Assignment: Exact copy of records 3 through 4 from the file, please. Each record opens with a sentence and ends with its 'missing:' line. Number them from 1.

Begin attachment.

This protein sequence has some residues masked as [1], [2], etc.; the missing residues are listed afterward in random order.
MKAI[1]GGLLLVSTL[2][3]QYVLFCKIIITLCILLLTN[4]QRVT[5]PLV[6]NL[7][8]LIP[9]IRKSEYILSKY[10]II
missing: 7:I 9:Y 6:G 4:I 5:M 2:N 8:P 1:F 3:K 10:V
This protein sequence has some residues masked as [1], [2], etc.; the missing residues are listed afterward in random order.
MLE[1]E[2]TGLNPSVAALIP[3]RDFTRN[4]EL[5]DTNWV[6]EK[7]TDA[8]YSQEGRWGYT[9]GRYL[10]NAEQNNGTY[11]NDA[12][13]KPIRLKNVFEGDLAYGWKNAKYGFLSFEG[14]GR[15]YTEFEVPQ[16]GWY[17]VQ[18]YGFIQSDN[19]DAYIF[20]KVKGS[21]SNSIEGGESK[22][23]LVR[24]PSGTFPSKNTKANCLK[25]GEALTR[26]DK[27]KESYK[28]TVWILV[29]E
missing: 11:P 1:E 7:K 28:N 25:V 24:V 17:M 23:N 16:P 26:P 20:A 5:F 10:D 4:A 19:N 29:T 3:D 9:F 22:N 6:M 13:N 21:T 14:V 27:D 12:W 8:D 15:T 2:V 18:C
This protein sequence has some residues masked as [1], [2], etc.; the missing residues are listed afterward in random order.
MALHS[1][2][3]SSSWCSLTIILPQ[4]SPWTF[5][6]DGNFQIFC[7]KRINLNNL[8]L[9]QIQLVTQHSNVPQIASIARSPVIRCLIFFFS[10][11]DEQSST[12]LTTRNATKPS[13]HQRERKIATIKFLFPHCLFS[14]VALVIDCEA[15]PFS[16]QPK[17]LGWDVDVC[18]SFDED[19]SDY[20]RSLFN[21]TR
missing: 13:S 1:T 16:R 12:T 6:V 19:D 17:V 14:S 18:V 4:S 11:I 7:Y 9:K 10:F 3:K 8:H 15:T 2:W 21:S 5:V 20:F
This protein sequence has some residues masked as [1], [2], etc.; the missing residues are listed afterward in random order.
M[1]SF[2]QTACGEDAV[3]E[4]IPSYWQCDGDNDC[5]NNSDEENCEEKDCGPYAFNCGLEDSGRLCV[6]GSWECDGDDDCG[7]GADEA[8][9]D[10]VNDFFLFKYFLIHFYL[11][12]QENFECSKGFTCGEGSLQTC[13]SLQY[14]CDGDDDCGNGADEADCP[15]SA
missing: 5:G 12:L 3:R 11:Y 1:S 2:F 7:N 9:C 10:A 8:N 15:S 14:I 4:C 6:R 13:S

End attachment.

This protein sequence has some residues masked as [1], [2], etc.; the missing residues are listed afterward in random order.
MALHS[1][2][3]SSSWCSLTIILPQ[4]SPWTF[5][6]DGNFQIFC[7]KRINLNNL[8]L[9]QIQLVTQHSNVPQIASIARSPVIRCLIFFFS[10][11]DEQSST[12]LTTRNATKPS[13]HQRERKIATIKFLFPHCLFS[14]VALVIDCEA[15]PFS[16]QPK[17]LGWDVDVC[18]SFDED[19]SDY[20]RSLFN[21]TR
missing: 13:S 1:T 16:R 12:T 6:V 19:D 17:V 14:S 18:V 4:S 11:I 7:Y 9:K 10:F 3:K 8:H 15:T 2:W 21:S 5:V 20:F
This protein sequence has some residues masked as [1], [2], etc.; the missing residues are listed afterward in random order.
M[1]SF[2]QTACGEDAV[3]E[4]IPSYWQCDGDNDC[5]NNSDEENCEEKDCGPYAFNCGLEDSGRLCV[6]GSWECDGDDDCG[7]GADEA[8][9]D[10]VNDFFLFKYFLIHFYL[11][12]QENFECSKGFTCGEGSLQTC[13]SLQY[14]CDGDDDCGNGADEADCP[15]SA
missing: 5:G 12:L 3:R 11:Y 1:S 2:F 7:N 9:C 10:A 8:N 15:S 14:I 4:C 6:R 13:S